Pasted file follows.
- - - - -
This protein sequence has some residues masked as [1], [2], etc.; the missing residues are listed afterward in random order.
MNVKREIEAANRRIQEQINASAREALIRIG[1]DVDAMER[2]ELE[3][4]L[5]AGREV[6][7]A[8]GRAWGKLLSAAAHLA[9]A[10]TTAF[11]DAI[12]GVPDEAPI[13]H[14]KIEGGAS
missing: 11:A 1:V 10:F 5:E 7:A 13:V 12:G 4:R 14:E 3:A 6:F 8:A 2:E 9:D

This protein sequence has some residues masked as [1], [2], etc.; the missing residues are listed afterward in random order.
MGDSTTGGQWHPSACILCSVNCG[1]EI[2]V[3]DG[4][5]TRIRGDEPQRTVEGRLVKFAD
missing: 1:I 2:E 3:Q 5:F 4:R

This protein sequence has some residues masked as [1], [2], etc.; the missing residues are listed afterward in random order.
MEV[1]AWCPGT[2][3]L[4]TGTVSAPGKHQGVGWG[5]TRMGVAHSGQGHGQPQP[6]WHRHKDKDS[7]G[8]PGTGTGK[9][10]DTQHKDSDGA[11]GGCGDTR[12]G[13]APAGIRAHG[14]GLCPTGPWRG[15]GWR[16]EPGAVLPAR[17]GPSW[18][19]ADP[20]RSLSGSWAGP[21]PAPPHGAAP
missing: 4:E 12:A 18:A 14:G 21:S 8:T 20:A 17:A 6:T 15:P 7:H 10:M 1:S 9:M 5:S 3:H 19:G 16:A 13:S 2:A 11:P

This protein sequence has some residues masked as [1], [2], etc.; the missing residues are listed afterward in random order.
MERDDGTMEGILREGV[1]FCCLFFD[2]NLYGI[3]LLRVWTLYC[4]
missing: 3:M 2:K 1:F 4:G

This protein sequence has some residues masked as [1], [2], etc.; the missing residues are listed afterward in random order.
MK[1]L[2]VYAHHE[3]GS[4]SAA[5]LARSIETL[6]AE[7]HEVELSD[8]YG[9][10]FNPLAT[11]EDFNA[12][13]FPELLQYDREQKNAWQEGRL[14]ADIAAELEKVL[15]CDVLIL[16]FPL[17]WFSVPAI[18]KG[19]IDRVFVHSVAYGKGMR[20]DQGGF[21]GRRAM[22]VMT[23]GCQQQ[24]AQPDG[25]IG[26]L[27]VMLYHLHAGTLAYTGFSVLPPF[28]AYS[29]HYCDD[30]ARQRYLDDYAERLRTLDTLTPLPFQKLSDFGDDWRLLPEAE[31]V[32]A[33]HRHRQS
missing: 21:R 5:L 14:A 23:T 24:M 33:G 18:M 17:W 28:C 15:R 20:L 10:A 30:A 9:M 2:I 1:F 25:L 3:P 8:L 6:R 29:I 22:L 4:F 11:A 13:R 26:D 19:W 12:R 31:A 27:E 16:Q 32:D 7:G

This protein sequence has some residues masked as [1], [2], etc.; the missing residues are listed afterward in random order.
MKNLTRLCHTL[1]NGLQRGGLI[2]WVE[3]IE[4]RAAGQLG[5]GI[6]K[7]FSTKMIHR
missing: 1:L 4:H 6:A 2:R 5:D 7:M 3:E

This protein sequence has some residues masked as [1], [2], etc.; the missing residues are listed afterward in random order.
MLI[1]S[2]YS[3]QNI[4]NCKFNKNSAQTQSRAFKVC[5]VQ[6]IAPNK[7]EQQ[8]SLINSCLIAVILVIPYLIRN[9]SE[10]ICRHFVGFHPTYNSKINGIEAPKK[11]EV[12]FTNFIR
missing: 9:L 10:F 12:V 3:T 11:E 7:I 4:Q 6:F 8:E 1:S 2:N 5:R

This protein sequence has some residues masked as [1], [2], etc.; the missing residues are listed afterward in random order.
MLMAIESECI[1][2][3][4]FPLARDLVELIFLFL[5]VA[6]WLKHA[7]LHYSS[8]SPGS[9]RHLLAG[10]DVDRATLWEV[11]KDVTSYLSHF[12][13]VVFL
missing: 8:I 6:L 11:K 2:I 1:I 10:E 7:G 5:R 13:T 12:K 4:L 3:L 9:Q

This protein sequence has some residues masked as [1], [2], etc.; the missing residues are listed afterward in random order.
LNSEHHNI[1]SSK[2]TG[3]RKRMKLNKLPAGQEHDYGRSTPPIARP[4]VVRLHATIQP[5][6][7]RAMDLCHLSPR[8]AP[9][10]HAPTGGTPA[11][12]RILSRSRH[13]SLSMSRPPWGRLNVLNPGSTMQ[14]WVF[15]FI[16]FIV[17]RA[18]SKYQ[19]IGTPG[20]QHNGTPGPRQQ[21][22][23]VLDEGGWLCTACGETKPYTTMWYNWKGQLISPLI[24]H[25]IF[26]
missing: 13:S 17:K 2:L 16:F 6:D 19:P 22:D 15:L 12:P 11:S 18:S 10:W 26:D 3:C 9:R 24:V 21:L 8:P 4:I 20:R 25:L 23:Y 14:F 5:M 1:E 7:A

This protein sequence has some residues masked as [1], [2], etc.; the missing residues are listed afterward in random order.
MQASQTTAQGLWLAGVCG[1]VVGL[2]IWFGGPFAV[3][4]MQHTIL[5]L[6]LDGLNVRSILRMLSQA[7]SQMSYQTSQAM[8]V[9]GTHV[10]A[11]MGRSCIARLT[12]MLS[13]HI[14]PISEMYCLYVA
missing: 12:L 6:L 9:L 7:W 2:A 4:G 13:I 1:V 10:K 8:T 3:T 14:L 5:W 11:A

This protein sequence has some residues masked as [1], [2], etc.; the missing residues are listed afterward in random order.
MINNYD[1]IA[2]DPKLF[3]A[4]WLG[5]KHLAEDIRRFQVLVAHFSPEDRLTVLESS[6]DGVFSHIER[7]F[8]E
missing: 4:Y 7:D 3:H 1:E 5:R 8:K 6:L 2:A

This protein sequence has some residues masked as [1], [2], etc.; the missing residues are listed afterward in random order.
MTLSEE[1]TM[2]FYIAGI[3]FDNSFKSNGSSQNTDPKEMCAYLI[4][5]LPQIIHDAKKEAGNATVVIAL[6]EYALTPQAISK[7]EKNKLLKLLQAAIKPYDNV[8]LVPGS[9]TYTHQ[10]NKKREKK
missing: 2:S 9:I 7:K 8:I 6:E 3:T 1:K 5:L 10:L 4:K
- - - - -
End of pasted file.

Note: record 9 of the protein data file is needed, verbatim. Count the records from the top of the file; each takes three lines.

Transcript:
This protein sequence has some residues masked as [1], [2], etc.; the missing residues are listed afterward in random order.
LNSEHHNI[1]SSK[2]TG[3]RKRMKLNKLPAGQEHDYGRSTPPIARP[4]VVRLHATIQP[5][6][7]RAMDLCHLSPR[8]AP[9][10]HAPTGGTPA[11][12]RILSRSRH[13]SLSMSRPPWGRLNVLNPGSTMQ[14]WVF[15]FI[16]FIV[17]RA[18]SKYQ[19]IGTPG[20]QHNGTPGPRQQ[21][22][23]VLDEGGWLCTACGETKPYTTMWYNWKGQLISPLI[24]H[25]IF[26]
missing: 13:S 17:K 2:L 16:F 6:D 19:P 22:D 15:L 12:P 11:S 18:S 10:W 26:D 3:C 9:R 24:V 21:L 8:P 4:I 20:R 25:L 23:Y 14:F 5:M 1:E 7:A